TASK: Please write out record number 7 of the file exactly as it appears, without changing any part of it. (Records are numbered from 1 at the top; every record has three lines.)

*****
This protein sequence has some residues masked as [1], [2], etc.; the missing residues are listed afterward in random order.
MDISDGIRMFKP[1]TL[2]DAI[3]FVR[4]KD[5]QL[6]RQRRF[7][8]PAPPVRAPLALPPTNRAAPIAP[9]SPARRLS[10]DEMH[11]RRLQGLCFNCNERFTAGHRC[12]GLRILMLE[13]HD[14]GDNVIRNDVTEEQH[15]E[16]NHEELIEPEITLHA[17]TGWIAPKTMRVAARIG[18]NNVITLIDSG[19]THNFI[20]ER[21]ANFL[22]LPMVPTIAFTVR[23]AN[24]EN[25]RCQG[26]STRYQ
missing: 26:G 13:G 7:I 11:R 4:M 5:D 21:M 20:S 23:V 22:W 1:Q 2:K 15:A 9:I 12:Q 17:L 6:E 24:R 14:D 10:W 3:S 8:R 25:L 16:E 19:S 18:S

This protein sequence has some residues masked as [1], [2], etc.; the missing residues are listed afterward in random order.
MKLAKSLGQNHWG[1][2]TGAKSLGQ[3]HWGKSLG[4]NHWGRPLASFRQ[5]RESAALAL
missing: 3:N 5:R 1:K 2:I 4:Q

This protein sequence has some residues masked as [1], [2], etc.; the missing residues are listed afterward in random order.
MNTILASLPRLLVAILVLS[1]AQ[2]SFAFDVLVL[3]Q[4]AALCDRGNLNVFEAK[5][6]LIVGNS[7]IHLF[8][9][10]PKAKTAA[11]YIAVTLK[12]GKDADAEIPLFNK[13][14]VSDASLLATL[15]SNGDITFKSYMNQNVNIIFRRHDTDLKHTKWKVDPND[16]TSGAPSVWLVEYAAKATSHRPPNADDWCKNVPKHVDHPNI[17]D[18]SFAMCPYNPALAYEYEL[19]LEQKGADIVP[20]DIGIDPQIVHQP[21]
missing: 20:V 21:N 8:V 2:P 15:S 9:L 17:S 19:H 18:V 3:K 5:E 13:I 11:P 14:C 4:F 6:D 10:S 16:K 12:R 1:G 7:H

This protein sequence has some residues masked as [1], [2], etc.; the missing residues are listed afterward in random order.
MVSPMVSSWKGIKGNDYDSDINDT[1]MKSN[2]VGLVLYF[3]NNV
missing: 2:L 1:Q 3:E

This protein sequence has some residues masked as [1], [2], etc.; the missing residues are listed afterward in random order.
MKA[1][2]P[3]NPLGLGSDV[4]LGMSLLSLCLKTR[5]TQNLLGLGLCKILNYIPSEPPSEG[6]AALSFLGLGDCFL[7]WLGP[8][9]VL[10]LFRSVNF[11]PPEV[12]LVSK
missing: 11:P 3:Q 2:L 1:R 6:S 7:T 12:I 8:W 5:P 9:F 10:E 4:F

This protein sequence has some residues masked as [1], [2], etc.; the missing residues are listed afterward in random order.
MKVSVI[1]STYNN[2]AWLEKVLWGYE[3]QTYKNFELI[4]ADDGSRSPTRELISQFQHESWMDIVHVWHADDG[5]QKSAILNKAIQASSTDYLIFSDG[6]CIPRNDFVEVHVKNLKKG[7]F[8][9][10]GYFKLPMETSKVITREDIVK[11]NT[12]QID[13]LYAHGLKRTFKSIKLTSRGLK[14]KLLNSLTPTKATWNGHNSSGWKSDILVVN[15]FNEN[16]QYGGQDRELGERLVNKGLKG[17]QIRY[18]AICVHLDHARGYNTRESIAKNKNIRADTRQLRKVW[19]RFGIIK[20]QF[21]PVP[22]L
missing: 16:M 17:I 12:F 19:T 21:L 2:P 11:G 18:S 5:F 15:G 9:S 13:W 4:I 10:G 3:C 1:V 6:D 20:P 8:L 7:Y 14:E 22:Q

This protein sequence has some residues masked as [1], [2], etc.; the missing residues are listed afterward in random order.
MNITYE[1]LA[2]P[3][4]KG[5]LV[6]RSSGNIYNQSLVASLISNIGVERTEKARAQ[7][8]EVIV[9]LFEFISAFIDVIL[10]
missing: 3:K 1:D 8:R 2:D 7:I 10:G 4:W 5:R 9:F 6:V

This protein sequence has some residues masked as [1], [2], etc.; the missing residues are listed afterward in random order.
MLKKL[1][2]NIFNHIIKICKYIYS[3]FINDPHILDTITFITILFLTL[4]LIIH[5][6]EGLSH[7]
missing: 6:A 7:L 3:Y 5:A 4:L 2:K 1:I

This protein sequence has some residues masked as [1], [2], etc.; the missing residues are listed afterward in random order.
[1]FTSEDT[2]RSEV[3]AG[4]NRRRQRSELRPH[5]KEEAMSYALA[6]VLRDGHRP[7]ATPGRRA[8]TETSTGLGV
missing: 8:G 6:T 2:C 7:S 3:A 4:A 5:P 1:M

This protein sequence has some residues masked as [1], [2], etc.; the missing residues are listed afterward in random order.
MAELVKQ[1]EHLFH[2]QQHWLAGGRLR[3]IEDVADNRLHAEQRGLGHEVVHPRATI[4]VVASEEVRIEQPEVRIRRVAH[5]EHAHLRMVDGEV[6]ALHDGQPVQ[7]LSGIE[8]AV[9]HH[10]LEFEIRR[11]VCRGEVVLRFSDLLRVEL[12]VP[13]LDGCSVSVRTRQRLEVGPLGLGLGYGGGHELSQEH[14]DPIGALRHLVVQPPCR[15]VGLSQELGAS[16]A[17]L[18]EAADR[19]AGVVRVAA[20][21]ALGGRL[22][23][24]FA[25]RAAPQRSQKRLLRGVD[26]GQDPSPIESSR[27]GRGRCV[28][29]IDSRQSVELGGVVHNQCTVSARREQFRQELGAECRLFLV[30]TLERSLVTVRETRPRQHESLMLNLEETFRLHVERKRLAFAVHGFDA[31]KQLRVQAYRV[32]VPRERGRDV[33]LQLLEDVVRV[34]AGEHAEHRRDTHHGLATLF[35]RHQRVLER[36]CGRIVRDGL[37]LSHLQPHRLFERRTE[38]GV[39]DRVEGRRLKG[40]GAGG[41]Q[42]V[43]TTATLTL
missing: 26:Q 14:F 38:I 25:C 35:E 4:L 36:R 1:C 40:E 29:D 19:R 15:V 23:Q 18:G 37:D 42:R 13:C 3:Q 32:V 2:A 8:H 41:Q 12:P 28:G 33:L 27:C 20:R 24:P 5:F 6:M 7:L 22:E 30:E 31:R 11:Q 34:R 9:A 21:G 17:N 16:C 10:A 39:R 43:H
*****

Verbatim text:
This protein sequence has some residues masked as [1], [2], etc.; the missing residues are listed afterward in random order.
MNITYE[1]LA[2]P[3][4]KG[5]LV[6]RSSGNIYNQSLVASLISNIGVERTEKARAQ[7][8]EVIV[9]LFEFISAFIDVIL[10]
missing: 3:K 1:D 8:R 2:D 7:I 10:G 4:W 5:R 9:F 6:V